How local high schools are growing flag football in an inclusive way


Heck yes, Emma Anderlik wanted to play football.

“As a kid growing up I think that a lot of girls want to play football, just seeing it all over television, and it being the sport in America,” said the Willowbrook High School senior.

“Not being able to have that as a girls sport was kind of like hard to fathom, but now that we have it, it’s amazing.”

It is amazing, the growth of girls flag football.

According to National Federation of State High School Associations surveys, the number of girls playing flag football rose 86% from 2018-19 to 2022-23, from 11,209 players to 20,875.

Nationwide 913 schools played the sport in 2022-23 (to 13,670 boys 11-player teams) and seven states sponsored a state championship.

In 2022, with players like receiver-defensive back Anderlik, in Willowbrook’s first season the Warriors won a state title at Halas Hall, a regional title in Ohio, and advanced to the NFL Flag Bowl championship in Las Vegas on Feb. 5.

On Aug. 24 the Warriors were among four girls flag teams to play in the second Nike Football Kickoff Classic at Nike headquarters in Beaverton, Oregon.



Willowbrook is among 109 Illinois high schools who participate in girls flag football this fall. A shortlist includes Addison Trail, Dundee-Crown, Fenton, Grayslake North, Larkin, Libertyville, Maine West, Round Lake, Stevenson and Streamwood.

“I’m confident — obviously not 100% yet, but confident — it will be an IHSA (Illinois High School Association) sport next year,” said Rachel Karos, Willowbrook’s co-head coach.

A former three-sport star at Naperville North who plays with the Chicago Surge in the Chicago Metropolitan Sports Flag Football League, Karos leads Willowbrook along with a great ally — head boys varsity football coach Nick Hildreth, a Willowbrook graduate.

Together they’ve got enough girls, 37, to field varsity and junior varsity teams, and have established a feeder program within the Villa Park Warriors.



“You come here on a Sunday, we have 64 young girls already getting involved in the sport. It’s accessible financially, it’s a sport that is accessible to all,” Karos said.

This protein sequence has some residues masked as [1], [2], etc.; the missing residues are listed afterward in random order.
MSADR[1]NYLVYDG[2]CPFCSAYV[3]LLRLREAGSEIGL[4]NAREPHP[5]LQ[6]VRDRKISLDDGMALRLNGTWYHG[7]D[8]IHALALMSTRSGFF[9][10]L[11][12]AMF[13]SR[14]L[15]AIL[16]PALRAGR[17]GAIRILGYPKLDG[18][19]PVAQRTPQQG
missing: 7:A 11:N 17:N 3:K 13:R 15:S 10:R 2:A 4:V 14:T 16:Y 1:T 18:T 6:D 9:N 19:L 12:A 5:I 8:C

Stevenson’s pilot program debuted this year. Around 70 girls tried out. After co-head coach Kelsey Patten said some “realized maybe it wasn’t for them,” there are 23 Patriots on the varsity, about 20 more on junior varsity.

The varsity will play five regular-season games in the six-team Lake County MegaConference and add nonconference scrimmages. On Oct. 6 Stevenson will host Oak Park-River Forest before the boys varsity game.

“It’s going to be really cool,” Patten said.

On June 2, Stevenson won its first game in history, 42-0.

“We’re really excited just to have this opportunity and to start something new here at Stevenson that’s never been done,” Patten said.

Support by the National Football League has been key.

Gustavo Silva, the Chicago Bears’ manager of youth and high school football, said the Bears or Bears Care provided funding or equipment to all 109 Illinois high school teams.

Illinois girls flag football grew from 22 Chicago Public Schools teams in 2021 to 60 teams statewide last fall, expanding to the western suburbs and Rockford area. Karos first heard of it from an Oak Park coach.

Five new leagues and more than 40 programs begin play this season, Silva said. On Aug. 19 at Englewood STEM High School in Chicago, 36 teams and about 700 girls played in the Bears’ third High School Girls Flag Football Jamboree.

“It was just a matter of giving them the right opportunity,” Silva said. “We knew that (interest) was there and it’s our goal as the Chicago Bears to grow the game of football. But we want to do it in a way that makes the game inclusive and makes the game accessible.”

Silva said he could see 200 teams in 2024 and expects flag football will gain IHSA sanctioning.

Craig Anderson, IHSA executive director, also attended the Jamboree, watching the girls play on seven flag fields.

“I found the level of play to be really top-level in the skill set of the girls, the plays they were running,” he said.

“Obviously, with the number of teams that’s created momentum toward the IHSA adopting a state series. We have a board policy that would say when 10% of our membership is competing in a particular sport, that’s the time that the (IHSA) board could consider adopting a state series,” Anderson said.

Membership stands at 814, he said. A 7% threshold is used to discontinue a series, a fate boys gymnastics and debate suffered in June.

First steps, which Anderson said may happen this fall, include establishing an advisory committee and member schools approving season and contest limitations, such as a first day of practice and length of season.

Right now, though, Willowbrook quarterback Marli Smrz is concerned only about what she can control: “Keeping your head on your shoulders and knowing where you’re at. And the effort that you show and also knowing who you’re playing for,” she said.

“Because not only are we playing for ourselves, but we’re playing for the ladies who didn’t get a chance to play when they were our age.”



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